Of course, all the world’s regions have their characteristics of culture and civilization which make them interesting and pleasing. Nevertheless, from a more profound point of view, every land is always a desert through which man passes on his way to the promised land, to the Father’s house.

On this pilgrimage the leader is Christ crucified and risen, who by his Death and Resurrection continually confirms the ultimate direction of the human path through history. In itself, the desert of this world is a place of death; the human being is born, grows and dies there. Down the centuries how many generations have met death in this desert! The only exception is Christ. He alone conquered death and revealed life. It is thanks to him alone that those who died will be able to rise again, because he alone can lead man through the desert of time into the promised land of eternity. He has already done so with his Mother; he will do so with all who believe in him and belong to the new People on their way to the heavenly homeland.

4. During the 40 years they spent in the desert, the people needed manna in order to survive. Indeed, the desert could not be cultivated and the people traveling through it could not be fed: manna, the bread that came down from heaven, was essential. Christ, the new Moses, nourishes the People of the New Covenant with a quite particular manna. His Body is the true food under the appearance of bread; his Blood is the true drink under the appearance of wine. We are kept alive by this Eucharistic food and drink.

The second lesson, from the Letter to the Hebrews, leads us into the mystery of the Blood. The Apostle writes: "But when Christ appeared as a high priest of the good things that have come... he entered once for all into the Holy Place, taking ... his own blood, thus securing an eternal redemption.... Therefore he is the mediator of a new covenant, so that those who are called may receive the promised eternal inheritance, since a death has occurred which redeems them from the transgressions under the first covenant" (Heb 9:11-12,15).

The Apostle reserves a special place for the mystery of Christ’s Blood, of which a Eucharistic hymn proclaims: "Blood most holy, Blood of the Redemption, you heal the wounds of sin". This truth is precisely enunciated by the inspired author: "... the blood of Christ, who through the eternal Spirit offered himself without blemish to God, [shall] purify your conscience from dead works" (Heb 9:14).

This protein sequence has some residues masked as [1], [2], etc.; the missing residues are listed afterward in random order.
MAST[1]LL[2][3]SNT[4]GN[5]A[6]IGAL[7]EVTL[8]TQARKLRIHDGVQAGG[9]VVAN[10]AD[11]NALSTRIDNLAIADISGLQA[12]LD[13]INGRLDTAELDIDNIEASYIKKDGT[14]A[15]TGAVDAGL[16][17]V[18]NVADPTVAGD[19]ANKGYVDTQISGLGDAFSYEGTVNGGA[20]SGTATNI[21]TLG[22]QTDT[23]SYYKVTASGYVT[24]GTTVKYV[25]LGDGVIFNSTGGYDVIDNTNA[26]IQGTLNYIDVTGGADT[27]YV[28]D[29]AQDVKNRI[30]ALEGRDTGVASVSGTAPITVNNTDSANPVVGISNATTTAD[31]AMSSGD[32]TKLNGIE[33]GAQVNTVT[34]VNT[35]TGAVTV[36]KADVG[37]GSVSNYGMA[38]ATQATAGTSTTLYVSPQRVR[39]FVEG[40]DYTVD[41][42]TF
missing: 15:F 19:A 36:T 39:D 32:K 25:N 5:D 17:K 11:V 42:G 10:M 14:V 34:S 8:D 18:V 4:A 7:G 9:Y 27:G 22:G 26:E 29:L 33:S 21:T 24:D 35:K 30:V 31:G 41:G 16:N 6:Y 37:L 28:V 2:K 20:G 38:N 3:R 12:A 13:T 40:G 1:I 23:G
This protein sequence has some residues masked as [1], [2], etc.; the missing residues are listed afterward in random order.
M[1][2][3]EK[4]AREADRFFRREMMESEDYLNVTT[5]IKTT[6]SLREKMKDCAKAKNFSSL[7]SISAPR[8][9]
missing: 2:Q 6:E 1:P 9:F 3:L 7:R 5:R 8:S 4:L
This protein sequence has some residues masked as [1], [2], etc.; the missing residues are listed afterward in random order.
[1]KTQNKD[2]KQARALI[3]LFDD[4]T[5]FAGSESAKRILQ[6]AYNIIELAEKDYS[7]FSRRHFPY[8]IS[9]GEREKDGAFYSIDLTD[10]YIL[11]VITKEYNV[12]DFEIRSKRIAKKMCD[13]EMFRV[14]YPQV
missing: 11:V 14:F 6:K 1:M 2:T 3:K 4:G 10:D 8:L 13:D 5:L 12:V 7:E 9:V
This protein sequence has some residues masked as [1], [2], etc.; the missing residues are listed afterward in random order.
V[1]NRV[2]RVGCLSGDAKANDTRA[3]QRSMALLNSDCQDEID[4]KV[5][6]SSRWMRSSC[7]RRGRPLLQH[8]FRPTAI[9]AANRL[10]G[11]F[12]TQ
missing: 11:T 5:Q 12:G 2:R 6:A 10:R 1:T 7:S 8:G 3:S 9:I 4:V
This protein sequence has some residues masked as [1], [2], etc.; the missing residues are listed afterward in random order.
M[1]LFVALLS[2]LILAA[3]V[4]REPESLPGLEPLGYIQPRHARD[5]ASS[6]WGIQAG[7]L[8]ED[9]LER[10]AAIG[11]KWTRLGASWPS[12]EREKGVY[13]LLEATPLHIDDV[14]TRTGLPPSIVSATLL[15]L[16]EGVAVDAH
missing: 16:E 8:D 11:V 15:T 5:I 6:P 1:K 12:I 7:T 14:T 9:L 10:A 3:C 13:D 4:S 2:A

5. These two meanings of the Eucharist should be linked in a close and special way in our reflection today. The Eucharist is nourishment; it is food and drink. At the same time, the Eucharist, as the "Body given" and the "Blood shed", is the source of our purification.

Through the Eucharist Jesus Christ, the Redeemer of man, the one Saviour of the world, not only remains among us but also within us. With his grace he remains in us "yesterday, today and for ever" (Heb 13:8).

This Eucharistic Congress seeks to express all these points in a unanimous and significant way for the glory of God, for the renewal of the human conscience and for the comfort of God's People. It seeks to emphasize that the Eucharist is God’s supreme gift to man, the basis of all authentic solidarity.

At the end of the Congress, so well prepared by the Church which has hosted it and by the city which has welcomed it, I would like to say to all the believers of this beloved country: look with trust to Christ; renew your love for him present in the Eucharistic sacrament! He is the divine Guest of the soul, the support for every weakness, the strength for every trial, the consolation for every sorrow, the Bread of life, the supreme destiny of every human being.

From the Eucharist springs the strength to be equal always and everywhere to the demands of truth and the duty of consistency. The National Eucharistic Congresses have marked a long tradition of service to mankind: a tradition which is handed on from Bologna today to the Christianity of the third millennium.

With our gaze focused on the Eucharist, the central mystery of our faith, we pray: Lord Jesus, Word of God incarnate in the womb of the Virgin Mary, guide the steps of the Italian people on the ways of justice and solidarity, of reconciliation and peace!

Enable Italy to preserve intact that heritage of human and Christian values that has made her great down the ages. From the countless tabernacles scattered about the country gleams the light of that truth and the warmth of that love which contain the hope of the future for this people, as for every other people of the world.